, Volume 139, Issue 3, pp 359–375 | Cite as

The invasive shrub, Lonicera maackii , reduces growth and fecundity of perennial forest herbs

  • Kara E. Miller
  • David L. GorchovEmail author
Population Ecology


Effects of invasive plant species on native plant species are frequently assumed or inferred from comparisons, but rarely quantified experimentally. Such quantification is important to assessing risks and impacts of invasives. We quantified the effects of Lonicera maackii, an exotic shrub invasive in many eastern North American forests, on survival, growth, and reproduction of three perennial herbs: Allium burdickii, Thalictrum thalictroides , and Viola pubescens. We predicted that the spring ephemeral, A. burdickii , would be most impacted, due to early leaf expansion of L. maackii. Field experiments were carried out in two deciduous forest stands, one (Gregg’s Woodlot, GW) disturbed and the other (Western Woods, WW) relatively undisturbed. In each stand, individual herbs were transplanted into a blocked design of 60 plots where L. maackii was present, absent, or removed, and monitored for 5 growing seasons. Lonicera maackii did not affect survival of transplants, but reduced growth and final size of individuals of all three species. For two of the species, A. burdickii and V. pubescens, L. maackii reduced the proportion of live plants flowering in both stands, and reduced the seed or fruit number per flowering individual in GW. For T. thalictroides the proportion flowering was not affected, but seed number per flowering plant was reduced by L. maackii in both stands. For all three species, cumulative seed production over the course of the study was reduced by L. maackii. Overall, effects on the spring ephemeral, A. burdickii, were similar to effects on the other herbs. Because mortality of these established individuals was not affected, short-term studies might conclude forest herbs are unaffected by invasive shrubs. However, the growth and reproduction impacts documented here suggest that populations are impacted in the long-term.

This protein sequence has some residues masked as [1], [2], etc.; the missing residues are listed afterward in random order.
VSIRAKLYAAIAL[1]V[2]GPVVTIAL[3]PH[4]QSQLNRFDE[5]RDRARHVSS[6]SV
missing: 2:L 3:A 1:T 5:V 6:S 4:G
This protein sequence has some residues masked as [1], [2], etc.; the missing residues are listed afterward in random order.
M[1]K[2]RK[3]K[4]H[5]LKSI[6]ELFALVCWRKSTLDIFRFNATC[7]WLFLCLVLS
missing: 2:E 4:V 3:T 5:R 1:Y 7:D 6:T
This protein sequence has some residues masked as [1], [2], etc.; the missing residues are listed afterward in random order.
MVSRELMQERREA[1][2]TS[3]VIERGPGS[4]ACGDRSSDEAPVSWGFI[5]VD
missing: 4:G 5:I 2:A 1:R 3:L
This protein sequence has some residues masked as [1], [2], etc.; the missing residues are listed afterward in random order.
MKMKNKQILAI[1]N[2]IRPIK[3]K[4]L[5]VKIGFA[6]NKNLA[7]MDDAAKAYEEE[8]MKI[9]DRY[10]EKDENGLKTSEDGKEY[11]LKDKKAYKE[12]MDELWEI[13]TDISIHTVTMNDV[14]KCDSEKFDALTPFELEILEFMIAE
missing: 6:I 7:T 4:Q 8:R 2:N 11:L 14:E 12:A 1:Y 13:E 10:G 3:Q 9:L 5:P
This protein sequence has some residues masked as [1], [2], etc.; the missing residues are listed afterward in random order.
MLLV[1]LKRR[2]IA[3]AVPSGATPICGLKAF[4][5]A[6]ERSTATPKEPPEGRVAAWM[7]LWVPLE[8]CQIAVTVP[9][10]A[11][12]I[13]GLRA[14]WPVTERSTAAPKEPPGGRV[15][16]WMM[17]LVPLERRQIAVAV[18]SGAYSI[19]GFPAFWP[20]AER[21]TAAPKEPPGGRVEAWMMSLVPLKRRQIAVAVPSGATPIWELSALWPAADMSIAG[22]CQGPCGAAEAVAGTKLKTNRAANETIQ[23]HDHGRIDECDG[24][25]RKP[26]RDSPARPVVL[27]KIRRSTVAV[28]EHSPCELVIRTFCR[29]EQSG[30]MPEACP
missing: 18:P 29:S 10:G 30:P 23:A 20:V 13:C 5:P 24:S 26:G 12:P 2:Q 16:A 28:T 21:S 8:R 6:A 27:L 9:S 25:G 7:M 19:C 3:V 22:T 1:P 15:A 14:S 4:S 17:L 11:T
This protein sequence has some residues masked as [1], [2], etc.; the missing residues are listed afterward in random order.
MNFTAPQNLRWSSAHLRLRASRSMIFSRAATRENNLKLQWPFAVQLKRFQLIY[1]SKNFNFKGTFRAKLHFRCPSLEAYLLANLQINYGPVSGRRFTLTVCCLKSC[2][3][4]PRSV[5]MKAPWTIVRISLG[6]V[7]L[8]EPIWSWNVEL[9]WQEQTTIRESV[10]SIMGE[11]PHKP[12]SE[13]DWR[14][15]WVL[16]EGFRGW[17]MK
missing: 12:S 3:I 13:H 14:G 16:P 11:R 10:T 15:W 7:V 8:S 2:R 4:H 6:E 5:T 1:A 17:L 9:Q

Allium burdickii Competition experiment Exotic plants  Thalictrum thalictroides  Viola pubescens 



This research was supported by State of Ohio Academic Challenge Grants administered by the Miami University Department of Botany, the Miami University Summer Scholars Program, and by W.J. and J.W. Hagedorn. We thank the Miami University Natural Areas Committee and Thomas Gregg for access to field sites. We are very grateful to Andrew Gould for establishing plots and constructing exclosures, to Karen Doersam, Katie Dowell, Joe Liszewski, and Andrew Ertley for the season of field work each contributed, and to K. Summerville, M. Edelen, H. Richards, S. Beiting, E. Notman, and R. Hrenko for additional field work. Mike Hughes provided substantial guidance on statistical analyses and wrote the SAS code for the ZIP analyses; John Bailer, Anne Bartuszevige, and Bryan Endress also provided input on statistical analyses. Major portions of this work were completed as part of Kara Miller’s master’s degree at Miami University. We thank A. Bartuszevige, B. Endress, M. Vincent, N. Smith-Huerta, and two anonymous reviewers for helpful comments on earlier drafts.


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Copyright information

© Springer-Verlag 2004

Authors and Affiliations

  1. 1.Department of BotanyMiami UniversityOxfordUSA
  2. 2.Applied Ecological Services Inc.West DundeeUSA

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